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Indian architecture laureate Doshi has no plans to slow down
Indian architect Balkrishna Doshi, 90, winner of the Pritzker Architecture Prize, looks on at his residence in Ahmedabad on March 8, 2018. Trailblazing Indian architect Balkrishna Doshi vowed March 8 to use his award, considered architecture's Nobel equivalent, to escalate his campaign for proper housing for the poor as the country battles a massive shortage of homes. SAM PANTHAKY / AFP.

by Rajesh Joshi in Ahmedabad and Annie Banerji in New Delhi


AHMEDABAD (AFP).- Trailblazing Indian architect Balkrishna Doshi vowed Thursday to use his award, considered architecture's Nobel equivalent, to escalate his campaign for proper housing for the poor as the country battles a massive shortage of homes.

The 90-year-old told AFP he had no plans of slowing down as he received well-wishers at his home in the western city of Ahmedabad, a day after becoming India's first winner of the prestigious Pritzker Prize.

"If I as an architect am not able to do something for my people and provide them with what they need, then I should say my job is incomplete," said the pioneer of low-cost housing.

In a career lasting almost 70 years, Doshi trained with Swiss-Franco icon Le Corbusier and became known for the Aranya Low Cost Housing project, which accommodates 80,000 people with houses and courtyards linked by a maze of pathways in the city of Indore.

He also oversaw the School of Architecture in Ahmedabad and the Indian Institute of Management, the country's top business school in Bangalore.

Doshi, who now works mainly as a consultant, mixes modernism with functionality to produce what he calls a "holistic habitat" that puts India's army of poor before profit.

"My projects have been participatory in nature and relevant to the people for which it was designed," he told AFP.

"It was not like we have land and we just constructed a building like real estate developers do today."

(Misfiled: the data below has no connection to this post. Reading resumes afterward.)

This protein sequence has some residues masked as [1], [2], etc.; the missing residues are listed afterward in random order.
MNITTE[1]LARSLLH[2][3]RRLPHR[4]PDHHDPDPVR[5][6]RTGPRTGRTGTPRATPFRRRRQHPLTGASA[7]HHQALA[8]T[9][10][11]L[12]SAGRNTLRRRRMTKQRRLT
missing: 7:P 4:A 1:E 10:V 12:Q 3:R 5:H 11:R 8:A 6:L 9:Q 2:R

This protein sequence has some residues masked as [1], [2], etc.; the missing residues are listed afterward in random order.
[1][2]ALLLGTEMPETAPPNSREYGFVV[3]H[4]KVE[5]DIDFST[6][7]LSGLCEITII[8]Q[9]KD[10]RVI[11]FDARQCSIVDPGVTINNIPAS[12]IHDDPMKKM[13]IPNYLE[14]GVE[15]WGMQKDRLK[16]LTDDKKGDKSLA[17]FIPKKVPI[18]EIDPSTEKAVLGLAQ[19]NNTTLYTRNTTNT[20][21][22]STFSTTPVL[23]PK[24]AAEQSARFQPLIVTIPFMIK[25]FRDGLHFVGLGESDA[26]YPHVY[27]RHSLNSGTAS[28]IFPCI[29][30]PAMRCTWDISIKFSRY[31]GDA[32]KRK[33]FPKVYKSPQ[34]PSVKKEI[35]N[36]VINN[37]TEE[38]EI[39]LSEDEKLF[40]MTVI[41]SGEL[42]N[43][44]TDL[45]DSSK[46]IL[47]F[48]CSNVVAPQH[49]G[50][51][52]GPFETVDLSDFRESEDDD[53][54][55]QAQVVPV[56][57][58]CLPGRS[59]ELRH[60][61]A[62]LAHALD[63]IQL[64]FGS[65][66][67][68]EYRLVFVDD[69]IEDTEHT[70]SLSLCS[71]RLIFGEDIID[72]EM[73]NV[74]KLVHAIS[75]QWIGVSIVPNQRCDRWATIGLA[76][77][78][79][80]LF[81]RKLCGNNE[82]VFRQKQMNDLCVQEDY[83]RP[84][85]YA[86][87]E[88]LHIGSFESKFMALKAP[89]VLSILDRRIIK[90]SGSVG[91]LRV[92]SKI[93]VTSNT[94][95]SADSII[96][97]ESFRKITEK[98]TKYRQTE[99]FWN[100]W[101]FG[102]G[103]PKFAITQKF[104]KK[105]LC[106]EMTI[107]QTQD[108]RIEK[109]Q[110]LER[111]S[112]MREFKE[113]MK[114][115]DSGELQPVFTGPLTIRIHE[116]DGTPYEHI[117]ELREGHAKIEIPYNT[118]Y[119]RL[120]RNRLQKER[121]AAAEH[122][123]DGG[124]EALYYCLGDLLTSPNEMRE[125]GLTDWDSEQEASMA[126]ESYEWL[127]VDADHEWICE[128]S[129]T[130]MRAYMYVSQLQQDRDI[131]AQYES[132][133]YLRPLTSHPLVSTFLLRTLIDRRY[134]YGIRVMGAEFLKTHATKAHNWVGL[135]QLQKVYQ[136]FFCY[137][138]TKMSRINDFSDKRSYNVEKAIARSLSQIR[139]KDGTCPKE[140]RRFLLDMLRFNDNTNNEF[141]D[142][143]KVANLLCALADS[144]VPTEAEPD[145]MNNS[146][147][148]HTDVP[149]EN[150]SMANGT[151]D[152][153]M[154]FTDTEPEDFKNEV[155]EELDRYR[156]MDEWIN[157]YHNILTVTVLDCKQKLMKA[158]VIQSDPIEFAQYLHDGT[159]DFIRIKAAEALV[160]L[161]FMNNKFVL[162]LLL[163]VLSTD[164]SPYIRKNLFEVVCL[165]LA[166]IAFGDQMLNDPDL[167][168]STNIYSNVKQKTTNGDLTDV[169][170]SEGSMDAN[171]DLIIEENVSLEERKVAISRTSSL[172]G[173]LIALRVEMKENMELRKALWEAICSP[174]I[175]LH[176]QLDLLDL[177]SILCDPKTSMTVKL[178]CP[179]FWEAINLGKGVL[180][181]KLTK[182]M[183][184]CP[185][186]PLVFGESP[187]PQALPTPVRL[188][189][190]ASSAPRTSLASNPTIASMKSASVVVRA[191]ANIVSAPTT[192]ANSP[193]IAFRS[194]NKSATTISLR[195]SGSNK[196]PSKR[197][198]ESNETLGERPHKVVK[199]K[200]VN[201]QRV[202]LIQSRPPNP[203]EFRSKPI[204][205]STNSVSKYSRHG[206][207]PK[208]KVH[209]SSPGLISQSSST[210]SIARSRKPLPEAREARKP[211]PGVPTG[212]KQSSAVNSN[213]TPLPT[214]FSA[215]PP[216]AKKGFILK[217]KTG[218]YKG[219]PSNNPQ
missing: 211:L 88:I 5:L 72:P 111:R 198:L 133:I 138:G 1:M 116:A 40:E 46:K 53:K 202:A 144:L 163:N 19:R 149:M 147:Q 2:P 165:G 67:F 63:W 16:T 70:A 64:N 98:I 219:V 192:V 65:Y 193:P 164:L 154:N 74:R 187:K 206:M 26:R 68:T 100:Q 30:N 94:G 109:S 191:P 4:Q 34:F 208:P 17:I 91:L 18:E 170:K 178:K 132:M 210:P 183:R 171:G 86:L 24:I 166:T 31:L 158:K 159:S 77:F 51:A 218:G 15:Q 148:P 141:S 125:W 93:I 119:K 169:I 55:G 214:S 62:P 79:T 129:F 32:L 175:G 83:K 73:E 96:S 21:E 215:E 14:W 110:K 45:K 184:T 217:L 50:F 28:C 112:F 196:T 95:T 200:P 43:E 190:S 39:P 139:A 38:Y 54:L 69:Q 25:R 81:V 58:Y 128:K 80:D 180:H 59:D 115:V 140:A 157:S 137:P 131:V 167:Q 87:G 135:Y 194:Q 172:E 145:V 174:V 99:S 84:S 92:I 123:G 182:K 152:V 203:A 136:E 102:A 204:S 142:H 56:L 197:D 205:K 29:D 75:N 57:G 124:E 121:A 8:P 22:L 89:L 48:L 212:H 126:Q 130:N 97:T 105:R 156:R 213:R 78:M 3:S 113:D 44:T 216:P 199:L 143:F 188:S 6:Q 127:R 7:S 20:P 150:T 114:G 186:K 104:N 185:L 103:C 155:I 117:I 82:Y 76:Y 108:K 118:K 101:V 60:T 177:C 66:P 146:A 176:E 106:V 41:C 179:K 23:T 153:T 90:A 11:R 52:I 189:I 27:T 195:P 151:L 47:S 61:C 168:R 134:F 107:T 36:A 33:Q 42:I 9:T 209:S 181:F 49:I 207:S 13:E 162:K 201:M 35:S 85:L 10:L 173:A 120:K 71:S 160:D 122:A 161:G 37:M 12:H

'Godfather' of design
With India's economy booming and pressure mounting for homes in the country's polluted cities, Doshi said more must be done for the poor.

"In India, whatever you do, it is always less. India is transforming fast and we need to do a large number of things which have to be ecologically sustainable and that would empower the people."

Highlighting the shortage of housing, schools and health centres, Doshi said: "We need to create affordability, sustainability in terms of local culture and affect people's lives."

The Aranya project accommodates "families within a range of poor-to-modest incomes" in 6,500 homes ranging from one room to spacious houses. The deposit to buy a home is based on a family's average income.

Indian architects hailed the win for Doshi.

"This is very good news for Indian architects because he is our godfather. We are very proud," Alok Ranjan, Jaipur-based professor and member of the Indian Institute of Architects, told AFP.

"What stands out about his work is that it is for all strata of society... not only for the elite group but also for the middle and low income groups," he said.

The international Pritzker prize, established by Chicago's Pritzker family in 1979, bestows laureates with $100,000 along with a bronze medallion.

The Pritzker jury said Doshi "constantly demonstrates that all good architecture and urban planning must not only unite purpose and structure but must take into account climate, site, technique, and craft, along with a deep understanding and appreciation of the context in the broadest sense".

"Projects must go beyond the functional to connect with the human spirit through poetic and philosophical underpinnings."

The award is the latest accolade bestowed on Doshi, who has also won prizes in France and India.

A major draw at lectures, the celebrated architect was the keynote speaker at last year's Asian Congress of Architects.

"The hall was packed, bursting at the seams with over 1,200 people just to get a glimpse and hear him," fellow architect Ranjan recalled.


© Agence France-Presse





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